The final album, The Dash, was released in 2008. It stands as perhaps his most diverse work, reflecting both a change in working methods and his outlook on life. Outline production partner and label co-manager Richard Polson left Blueprint in 1999, but the duo remained good friends until Polson tragically died in 2006. In an interview with Test last year, Ruskin admitted that the full-length was “created for Richard. I don’t like to use the word tribute as I don’t really know if that is the right way of describing it. It was definitely a process and a focus for me after he passed away and that helped me to deal with things.”

It’s clear that, despite the fact that Polson neither DJ’d nor had much interest in learning the nuts and bolts of production, that he had an enormous impact on the direction of Blueprint in its early days and UK techno in general. “Richard was very much the behind-the-scenes guy. He was very much about creating the vibe, he kept the feel of the project on target. It worked out really well. But then my schedule as a DJ started to take off and it became harder and harder to find the time.”

James Ruskin

Blueprint label boss James Ruskin

The allure of success, however, never exactly infected Ruskin to a degree that he couldn’t stop. “I wanted to step back for a bit [in 2006] and wanted to make sure that my next step was relevant. I was looking at what everyone else was up to, looking at how the scene was progressing…. I didn’t have the connection at the time with the studio and what was happening at the time to create music for the right reasons. And that’s always been very important to me. The creation of music to fit current perceptions of what is cool makes music a product.”

The distance gave time to Ruskin to reassess, to ensure that the music that came out under his own name—and under the Blueprint banner—wasn’t a mere product. Last year, the label reemerged with an EP from O/V/R, the first release of the new project from Ruskin and Birmingham techno producer Karl O’Connor (AKA Regis). It seemed like an obvious move. The duo had been working on the tracks for years together, and the music scene at the time was finally coming back to techno in a major way due to the work of labels like Ostgut Ton and Sandwell District, the latter of which O’Connor also records on regularly.

“I think there’s a wave of music being made at the moment that has a depth, a grit, a raw organic feel that wasn’t around for a few years. The sonic qualities of the stuff that is coming out on Ostgut, for instance, is really interesting to me.” The same goes for Valmay’s Radiated Future which emerged last year, perhaps the finest moment of Blueprint Mk. II. UK techno vet Paul Mac’s release fit neatly into the zeitgeist and yet stood eerily outside of it, sampling Charles Bukowski’s haunting, drunken poetry to frightening effect on the title track and finding room for expression in tempos slower than are traditionally associated with the imprint’s fast-paced textured techno on “Old Dog.”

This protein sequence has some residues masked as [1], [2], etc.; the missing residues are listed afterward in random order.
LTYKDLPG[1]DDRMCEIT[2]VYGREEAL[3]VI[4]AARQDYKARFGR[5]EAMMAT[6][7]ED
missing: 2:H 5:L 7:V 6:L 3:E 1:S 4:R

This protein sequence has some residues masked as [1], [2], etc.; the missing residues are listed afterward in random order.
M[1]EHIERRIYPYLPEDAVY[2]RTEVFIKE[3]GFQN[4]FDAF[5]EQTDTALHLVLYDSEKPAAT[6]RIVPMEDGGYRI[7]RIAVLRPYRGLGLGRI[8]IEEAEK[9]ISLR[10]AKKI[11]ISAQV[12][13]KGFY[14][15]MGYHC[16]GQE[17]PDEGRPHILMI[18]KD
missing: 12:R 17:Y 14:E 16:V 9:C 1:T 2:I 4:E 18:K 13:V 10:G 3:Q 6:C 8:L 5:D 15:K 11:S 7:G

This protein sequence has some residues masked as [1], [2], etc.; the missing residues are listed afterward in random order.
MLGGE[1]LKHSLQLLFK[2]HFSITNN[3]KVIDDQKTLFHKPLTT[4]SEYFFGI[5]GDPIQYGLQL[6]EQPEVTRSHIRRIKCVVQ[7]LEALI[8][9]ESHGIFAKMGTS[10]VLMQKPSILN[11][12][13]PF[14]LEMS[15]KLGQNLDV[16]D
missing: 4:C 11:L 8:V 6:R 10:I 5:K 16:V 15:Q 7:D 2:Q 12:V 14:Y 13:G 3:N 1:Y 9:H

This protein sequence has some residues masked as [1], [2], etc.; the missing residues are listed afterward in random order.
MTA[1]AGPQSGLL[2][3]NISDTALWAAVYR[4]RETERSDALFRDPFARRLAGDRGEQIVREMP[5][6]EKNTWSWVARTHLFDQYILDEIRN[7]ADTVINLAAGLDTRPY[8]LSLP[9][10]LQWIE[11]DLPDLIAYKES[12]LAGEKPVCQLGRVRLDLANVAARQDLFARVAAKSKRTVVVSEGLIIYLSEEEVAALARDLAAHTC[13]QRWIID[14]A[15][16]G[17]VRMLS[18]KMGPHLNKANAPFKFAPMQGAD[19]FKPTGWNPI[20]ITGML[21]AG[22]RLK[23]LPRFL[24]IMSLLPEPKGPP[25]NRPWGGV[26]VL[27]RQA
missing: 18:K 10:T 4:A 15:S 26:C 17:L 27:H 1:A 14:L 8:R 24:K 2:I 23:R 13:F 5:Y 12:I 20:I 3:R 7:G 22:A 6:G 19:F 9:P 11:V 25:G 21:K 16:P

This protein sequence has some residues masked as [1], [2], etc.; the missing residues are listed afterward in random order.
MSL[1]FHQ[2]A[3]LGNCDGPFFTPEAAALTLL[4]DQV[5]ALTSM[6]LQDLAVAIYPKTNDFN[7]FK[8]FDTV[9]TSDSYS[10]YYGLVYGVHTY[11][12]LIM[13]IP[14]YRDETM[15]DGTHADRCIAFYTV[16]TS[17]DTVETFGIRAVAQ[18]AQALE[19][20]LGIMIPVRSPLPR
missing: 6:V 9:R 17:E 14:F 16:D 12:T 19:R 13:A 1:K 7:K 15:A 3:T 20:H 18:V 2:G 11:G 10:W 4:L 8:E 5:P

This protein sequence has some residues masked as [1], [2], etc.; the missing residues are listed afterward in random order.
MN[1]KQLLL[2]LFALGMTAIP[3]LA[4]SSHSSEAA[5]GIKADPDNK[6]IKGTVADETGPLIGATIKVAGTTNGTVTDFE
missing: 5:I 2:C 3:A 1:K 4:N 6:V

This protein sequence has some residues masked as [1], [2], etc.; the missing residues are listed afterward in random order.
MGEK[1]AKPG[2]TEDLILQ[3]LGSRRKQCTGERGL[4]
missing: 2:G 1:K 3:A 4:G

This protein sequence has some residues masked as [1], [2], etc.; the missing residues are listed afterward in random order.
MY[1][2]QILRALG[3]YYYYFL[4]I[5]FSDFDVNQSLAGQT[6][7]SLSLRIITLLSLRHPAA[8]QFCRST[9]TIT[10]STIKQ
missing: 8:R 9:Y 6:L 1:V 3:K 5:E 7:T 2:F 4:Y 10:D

Valmay will return in 2010 if all goes according to plan, as will O/V/R. Robert Hood, too, will make his Blueprint debut with a remix later in the year. And Ruskin is set to keep busy outside of Blueprint as well, with material forthcoming on Ostgut Ton and an upcoming remix of Planetary Assault Systems. Like those heady days in the mid- to late-’90s, there seems to be a self-sustaining scene forming around this type of techno once again. When the ebb inevitably happens again a few years down the road, though, your best bet will be to keep an ear open to Blueprint. Ruskin may have a tough time explaining what it’s composed of, but he knows quality when he hears it.


Blueprint mix

This month, our special label of the month mix is from Blueprint’s James Ruskin, with the label boss fitting some of his favorite tunes of past and present amongst a blistering selection of Blueprint material.

Download: RA Label of the Month 1004 Mix: Blueprint (right click + save target as)
Filesize: 115.4MB Length: 01:40:15

01. Unique 3 – Theme (Autechre Mix)
02. Silent Servant – Noise Modulation
03. Valmay – Distrust
04. Bauhaus – Bauhaus
05. Saint Etienne – Your Head My Voice (Aphex Twin Mix)
06. Vex’d – 3rd Choice
07. Marcel Dettman – Shift (Norman Nodge Remix)
08. Surgeon & James Ruskin – Sound Pressure
09. James Ruskin – Massk
10. James Ruskin – Graphic
11. James Ruskin – Lahaine (O/V/R Mix)
12. Gary Beck – Limehouse
13. Deadbeat / Fenin – Teach the Devil’s Son
14. Shlomi Aber – Create Balance
15. Autechre – Second Peng
16. Delta Funktionen – Silhouette (Marcel Dettman Remix)
17. DVS 1 – Departure
18. Polson & Ruskin – Institute for the Future
19. Planetary Assault System – GT (James Ruskin Remix)
20. Valmay – Old Dog
21. Portion Reform – Reduction
22. O/V/R – Fallen Night Renew
23. Marcel Dettmann – Unrest (Norman Nodge Remix)
24. Autechre – os veix3
25. Deepbass – Blackout
26. Lee Holman – Kawl
27. James Ruskin – Work (BP Mix)
28. Valmay – Radiated Future
29. James Ruskin – Sabre
30. Mark Broom & James Ruskin – Hostage
31. Lucy – Gmork (Luke Slater Remix)
32. Mark Broom & James Ruskin – The Metal Man
33. Sandwell District – LTD
34. Peter Van Hoesen – Terminal
35. Surgeon – The Crawling Frog Is Torn and Smiles
36. James Ruskin – Solution
37. O/V/R – Interior
38. James Ruskin – The Outsider (Luke Slater’s ME Remix)

Published / Thu, 08 Apr 2010

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James Ruskin – Blueprint (RA Label of the Month 1004 Mix)

Dj Qu – For The Beneath [SMR007]

DJ QU - For   The Beneath (Front Cover)

New DJ QU. “Secret Place” is spooky, whispery, smooth as cough syrup, while “Circuit” draws from the acid tradtion, but takes is way deep into outer space..


Dj Qu – For The Beneath [SMR007]